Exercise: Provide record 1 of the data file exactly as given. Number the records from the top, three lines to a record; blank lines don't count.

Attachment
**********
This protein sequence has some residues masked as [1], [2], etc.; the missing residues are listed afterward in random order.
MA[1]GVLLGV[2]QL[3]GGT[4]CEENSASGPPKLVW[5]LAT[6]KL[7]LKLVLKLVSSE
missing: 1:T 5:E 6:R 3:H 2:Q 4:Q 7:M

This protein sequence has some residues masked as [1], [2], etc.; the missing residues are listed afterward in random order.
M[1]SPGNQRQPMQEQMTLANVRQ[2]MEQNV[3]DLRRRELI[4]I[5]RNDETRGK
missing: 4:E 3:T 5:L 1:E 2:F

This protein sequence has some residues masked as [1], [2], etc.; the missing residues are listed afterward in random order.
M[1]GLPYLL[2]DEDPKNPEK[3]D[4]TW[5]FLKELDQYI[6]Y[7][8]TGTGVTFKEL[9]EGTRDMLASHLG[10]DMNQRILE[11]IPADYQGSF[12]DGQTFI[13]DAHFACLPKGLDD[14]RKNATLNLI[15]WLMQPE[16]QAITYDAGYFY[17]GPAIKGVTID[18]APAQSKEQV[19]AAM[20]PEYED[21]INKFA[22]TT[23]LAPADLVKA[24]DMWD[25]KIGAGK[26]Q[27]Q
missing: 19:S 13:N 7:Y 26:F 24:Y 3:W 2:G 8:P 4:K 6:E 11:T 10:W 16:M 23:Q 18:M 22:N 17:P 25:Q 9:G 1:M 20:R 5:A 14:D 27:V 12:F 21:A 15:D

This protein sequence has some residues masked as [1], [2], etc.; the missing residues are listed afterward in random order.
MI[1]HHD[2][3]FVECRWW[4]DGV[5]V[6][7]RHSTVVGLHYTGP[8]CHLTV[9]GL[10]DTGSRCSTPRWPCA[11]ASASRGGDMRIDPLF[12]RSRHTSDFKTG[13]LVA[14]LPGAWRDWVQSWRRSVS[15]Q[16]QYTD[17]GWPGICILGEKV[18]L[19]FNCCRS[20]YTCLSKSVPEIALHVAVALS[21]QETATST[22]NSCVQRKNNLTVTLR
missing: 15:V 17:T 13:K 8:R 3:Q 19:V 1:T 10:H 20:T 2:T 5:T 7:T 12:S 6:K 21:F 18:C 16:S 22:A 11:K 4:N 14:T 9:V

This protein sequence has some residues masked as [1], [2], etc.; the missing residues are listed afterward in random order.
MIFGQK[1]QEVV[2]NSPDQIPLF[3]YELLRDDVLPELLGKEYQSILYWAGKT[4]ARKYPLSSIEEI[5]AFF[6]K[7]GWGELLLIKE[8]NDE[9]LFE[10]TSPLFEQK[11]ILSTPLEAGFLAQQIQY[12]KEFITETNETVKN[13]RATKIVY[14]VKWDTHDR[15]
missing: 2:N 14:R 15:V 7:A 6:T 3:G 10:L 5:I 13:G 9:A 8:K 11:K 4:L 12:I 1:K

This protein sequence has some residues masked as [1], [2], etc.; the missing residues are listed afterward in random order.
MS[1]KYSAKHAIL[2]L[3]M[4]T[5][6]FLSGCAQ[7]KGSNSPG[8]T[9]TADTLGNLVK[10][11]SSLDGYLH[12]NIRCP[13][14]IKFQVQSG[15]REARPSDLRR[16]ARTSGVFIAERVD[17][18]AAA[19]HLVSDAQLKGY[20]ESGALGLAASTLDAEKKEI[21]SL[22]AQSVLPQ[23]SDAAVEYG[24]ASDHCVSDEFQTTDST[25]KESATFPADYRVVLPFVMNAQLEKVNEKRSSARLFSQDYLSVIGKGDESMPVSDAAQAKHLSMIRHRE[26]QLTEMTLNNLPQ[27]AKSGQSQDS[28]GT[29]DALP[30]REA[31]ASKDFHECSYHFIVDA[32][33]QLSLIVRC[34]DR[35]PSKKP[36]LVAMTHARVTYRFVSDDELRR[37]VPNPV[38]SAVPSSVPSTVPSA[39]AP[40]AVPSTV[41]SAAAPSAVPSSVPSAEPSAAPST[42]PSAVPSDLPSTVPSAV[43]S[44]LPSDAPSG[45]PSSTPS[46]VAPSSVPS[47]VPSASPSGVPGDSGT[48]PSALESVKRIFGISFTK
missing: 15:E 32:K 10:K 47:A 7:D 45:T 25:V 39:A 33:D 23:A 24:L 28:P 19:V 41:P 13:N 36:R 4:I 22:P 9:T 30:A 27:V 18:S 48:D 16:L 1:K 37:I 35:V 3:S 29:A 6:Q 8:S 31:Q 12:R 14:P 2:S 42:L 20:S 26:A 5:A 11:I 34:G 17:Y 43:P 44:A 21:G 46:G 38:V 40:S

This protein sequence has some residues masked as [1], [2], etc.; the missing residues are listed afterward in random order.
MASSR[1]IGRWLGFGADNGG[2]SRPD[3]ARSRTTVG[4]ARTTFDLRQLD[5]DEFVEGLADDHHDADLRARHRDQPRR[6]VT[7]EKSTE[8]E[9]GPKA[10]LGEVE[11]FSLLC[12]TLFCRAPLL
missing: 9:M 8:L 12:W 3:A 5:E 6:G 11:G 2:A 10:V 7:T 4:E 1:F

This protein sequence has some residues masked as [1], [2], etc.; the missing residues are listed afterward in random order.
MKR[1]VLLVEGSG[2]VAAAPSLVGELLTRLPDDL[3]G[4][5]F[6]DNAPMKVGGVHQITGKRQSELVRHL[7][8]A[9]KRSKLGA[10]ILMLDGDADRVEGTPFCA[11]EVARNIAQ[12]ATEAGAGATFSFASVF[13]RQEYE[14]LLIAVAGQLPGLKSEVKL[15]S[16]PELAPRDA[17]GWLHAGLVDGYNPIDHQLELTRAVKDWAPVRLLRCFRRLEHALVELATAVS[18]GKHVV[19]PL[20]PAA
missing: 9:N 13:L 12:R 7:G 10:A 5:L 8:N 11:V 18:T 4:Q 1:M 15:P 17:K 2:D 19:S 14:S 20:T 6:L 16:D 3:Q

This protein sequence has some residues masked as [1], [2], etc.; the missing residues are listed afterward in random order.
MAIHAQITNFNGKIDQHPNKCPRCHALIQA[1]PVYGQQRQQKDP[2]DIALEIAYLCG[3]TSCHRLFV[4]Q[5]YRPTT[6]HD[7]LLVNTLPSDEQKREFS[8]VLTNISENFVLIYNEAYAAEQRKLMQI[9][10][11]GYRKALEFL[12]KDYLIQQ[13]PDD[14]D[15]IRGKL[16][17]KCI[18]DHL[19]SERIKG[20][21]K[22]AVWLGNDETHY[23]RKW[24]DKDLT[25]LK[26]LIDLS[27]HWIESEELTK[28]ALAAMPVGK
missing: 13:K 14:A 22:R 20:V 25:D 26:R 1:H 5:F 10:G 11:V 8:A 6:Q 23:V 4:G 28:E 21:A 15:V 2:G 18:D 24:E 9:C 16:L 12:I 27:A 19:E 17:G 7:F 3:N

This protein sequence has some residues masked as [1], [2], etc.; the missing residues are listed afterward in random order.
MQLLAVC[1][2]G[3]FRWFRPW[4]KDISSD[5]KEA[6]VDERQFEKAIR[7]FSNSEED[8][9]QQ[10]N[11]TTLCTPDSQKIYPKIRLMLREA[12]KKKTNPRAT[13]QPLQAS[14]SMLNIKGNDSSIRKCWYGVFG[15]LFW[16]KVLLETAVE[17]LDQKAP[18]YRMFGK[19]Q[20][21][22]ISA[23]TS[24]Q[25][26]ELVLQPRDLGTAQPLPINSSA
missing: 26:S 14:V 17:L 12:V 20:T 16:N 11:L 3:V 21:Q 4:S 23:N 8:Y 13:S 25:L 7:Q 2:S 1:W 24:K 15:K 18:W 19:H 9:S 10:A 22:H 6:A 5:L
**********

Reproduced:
This protein sequence has some residues masked as [1], [2], etc.; the missing residues are listed afterward in random order.
MA[1]GVLLGV[2]QL[3]GGT[4]CEENSASGPPKLVW[5]LAT[6]KL[7]LKLVLKLVSSE
missing: 1:T 5:E 6:R 3:H 2:Q 4:Q 7:M